In our view, Western Waterproofing and East Peoria are instructive but are not analogous to the instant case because, although no bond was obtained in either of those cases, both Western Waterproofing and East Peoria held that the contracts entered into by the parties in those cases were entered into for the direct benefit of a third person. Western Waterproofing, 669 F. Supp. at 904; East Peoria, 235 Ill. App. 3d at 761-62, 601 N.E.2d at 975-76. Thus, the contracts in both of those cases constituted a basis for adjudging the subcontractors in those cases to be third-party beneficiaries. In the instant case, in contradistinction to those cases, the contract between PSA and Prairie State College does not contain any provision indicating that the contract is entered into for the direct benefit of a third person.
Because of this distinction, Prairie State College in the instant case contends that Shaw was not an anticipated beneficiary under the contract and, therefore, has no standing to bring the actions. We agree that Shaw is not a direct beneficiary under the contract pursuant to the purchase order contract between PSA and Prairie State College. However, in the instant case, Shaw alleges in the amended complaint in pertinent part:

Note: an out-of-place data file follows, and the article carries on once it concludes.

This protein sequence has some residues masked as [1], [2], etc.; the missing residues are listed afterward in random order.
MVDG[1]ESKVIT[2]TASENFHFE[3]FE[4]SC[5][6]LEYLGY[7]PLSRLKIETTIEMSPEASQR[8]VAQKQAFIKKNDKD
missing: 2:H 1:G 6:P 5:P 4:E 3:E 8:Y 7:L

"(10) Pursuant to section 1 of the Illinois Public Construction Bond Act, [citation], the College was obligated to provide a payment bond to assure payment to all subcontractors of PSA [including Shaw Industries] that would furnish labor or materials to be used in connection with PSA's performance of its obligations under the College's purchase order no. 31974."
While Prairie State College argues that Shaw was not a third-party beneficiary contemplated under the purchase order contract, "[t]he College does not contest that the provisions of the Bond Act are read into, and deemed a part of, every contract in Illinois in which the requirements apply." Thus, no issue exists in the instant case that a third-party beneficiary contract action can be asserted by an unpaid subcontractor against a public entity where such public entity has failed to procure from the general contractor a payment bond as required by the Bond Act. See Western Waterproofing, 669 F. Supp. at 902. Shaw's complaint alleges that Shaw was a third-party beneficiary authorized to bring the cause of action pursuant to the Bond Act. We hold that the court erred in dismissing Shaw's complaint for failure to state a cause of action. Vernon, 179 Ill. 2d at 344, 688 N.E.2d at 1175.